The U.S. Court of Federal Claims has allowed Chrysler’s dealers terminated during the period that the company underwent bankruptcy in 2009 to proceed with a legal action against the U.S. Treasury Department, alleging that the U.S. government violated the Constitution by taking their store franchises. The court also denied the U.S. government motion to dismiss the case.
The lawsuit alleges that the current administration violated the Fifth Amendment, which states that the government cannot take private property for public use "without just compensation." The suit, filed in February 2011, alleged that the dealers’ terminations violated state legal rights by taking their franchises without providing adequate compensation.
Leonard Bellavia of Mineola, N.Y., the lawyer representing the dealers expressed delight for the ruling, saying that they received “a very important decision.” Bellavia said the decision means the case cold now move to discovery, adding that he will seek depositions from Treasury's auto task force.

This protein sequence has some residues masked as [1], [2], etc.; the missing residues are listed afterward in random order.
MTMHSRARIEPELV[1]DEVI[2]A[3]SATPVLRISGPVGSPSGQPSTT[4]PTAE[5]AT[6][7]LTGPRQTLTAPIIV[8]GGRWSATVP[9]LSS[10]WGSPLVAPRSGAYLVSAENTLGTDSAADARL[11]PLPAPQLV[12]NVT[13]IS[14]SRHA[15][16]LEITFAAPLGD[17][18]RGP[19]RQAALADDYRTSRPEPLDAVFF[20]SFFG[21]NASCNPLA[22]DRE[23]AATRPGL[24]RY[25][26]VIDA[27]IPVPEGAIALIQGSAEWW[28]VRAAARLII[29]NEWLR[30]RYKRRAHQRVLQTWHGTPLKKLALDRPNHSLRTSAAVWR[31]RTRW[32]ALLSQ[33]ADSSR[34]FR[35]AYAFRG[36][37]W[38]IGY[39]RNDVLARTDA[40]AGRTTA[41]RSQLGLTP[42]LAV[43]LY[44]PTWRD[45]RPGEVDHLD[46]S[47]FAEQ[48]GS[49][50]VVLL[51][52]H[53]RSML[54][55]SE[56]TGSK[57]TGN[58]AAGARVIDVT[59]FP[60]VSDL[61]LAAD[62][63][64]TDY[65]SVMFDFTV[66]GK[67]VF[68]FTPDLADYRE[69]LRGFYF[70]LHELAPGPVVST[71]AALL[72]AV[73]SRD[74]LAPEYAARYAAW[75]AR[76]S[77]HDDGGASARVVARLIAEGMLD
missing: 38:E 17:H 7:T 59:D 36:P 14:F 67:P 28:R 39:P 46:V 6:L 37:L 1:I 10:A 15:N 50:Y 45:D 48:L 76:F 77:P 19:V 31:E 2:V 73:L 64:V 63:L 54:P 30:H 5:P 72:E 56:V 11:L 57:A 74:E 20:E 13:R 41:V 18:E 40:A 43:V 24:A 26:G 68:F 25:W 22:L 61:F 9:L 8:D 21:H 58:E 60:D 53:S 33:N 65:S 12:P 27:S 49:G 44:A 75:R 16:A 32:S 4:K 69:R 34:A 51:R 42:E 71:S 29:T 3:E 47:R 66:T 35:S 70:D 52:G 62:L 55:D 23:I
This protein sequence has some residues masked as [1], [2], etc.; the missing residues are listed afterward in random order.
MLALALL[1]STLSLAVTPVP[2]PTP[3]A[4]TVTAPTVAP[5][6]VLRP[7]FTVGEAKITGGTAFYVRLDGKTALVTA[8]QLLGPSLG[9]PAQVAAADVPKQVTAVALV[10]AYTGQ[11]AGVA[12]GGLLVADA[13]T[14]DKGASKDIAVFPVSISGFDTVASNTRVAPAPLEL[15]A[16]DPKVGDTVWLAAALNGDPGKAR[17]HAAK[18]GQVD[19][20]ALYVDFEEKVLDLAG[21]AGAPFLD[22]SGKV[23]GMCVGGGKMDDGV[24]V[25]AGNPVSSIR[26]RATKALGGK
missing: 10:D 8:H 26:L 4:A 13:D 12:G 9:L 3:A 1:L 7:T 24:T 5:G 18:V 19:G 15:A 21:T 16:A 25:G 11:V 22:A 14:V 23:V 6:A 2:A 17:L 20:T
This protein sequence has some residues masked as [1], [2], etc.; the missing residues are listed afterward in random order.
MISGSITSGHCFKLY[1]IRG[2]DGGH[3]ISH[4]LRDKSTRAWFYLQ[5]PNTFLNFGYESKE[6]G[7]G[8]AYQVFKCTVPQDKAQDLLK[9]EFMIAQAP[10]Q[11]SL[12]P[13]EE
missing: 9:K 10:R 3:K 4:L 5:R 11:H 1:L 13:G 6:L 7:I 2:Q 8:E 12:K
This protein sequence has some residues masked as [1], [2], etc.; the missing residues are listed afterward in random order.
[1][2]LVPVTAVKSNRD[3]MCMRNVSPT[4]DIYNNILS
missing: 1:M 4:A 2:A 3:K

Bellavia added that following the decision, he expects other dealers who suffered the same fate as his clients to join the lawsuit, which currently involves 72 dealers and seeks around $200 million in compensation.
Although the carmaker was one of the main characters in the 2009 financial debacle, dealers didn’t name Chrysler in the lawsuit. Due to Chrysler’s impending bankruptcy in 2009, the Treasury’s auto task force, headed by financier Steven Rattner, asked General Motors and Chrysler to make more drastic cuts than the carmakers had originally planned.
As part of Chrysler's turnaround plan, 789 U.S. dealers were terminated, which comprises roughly a quarter of the carmaker’s entire US dealer population. [source: Autonews]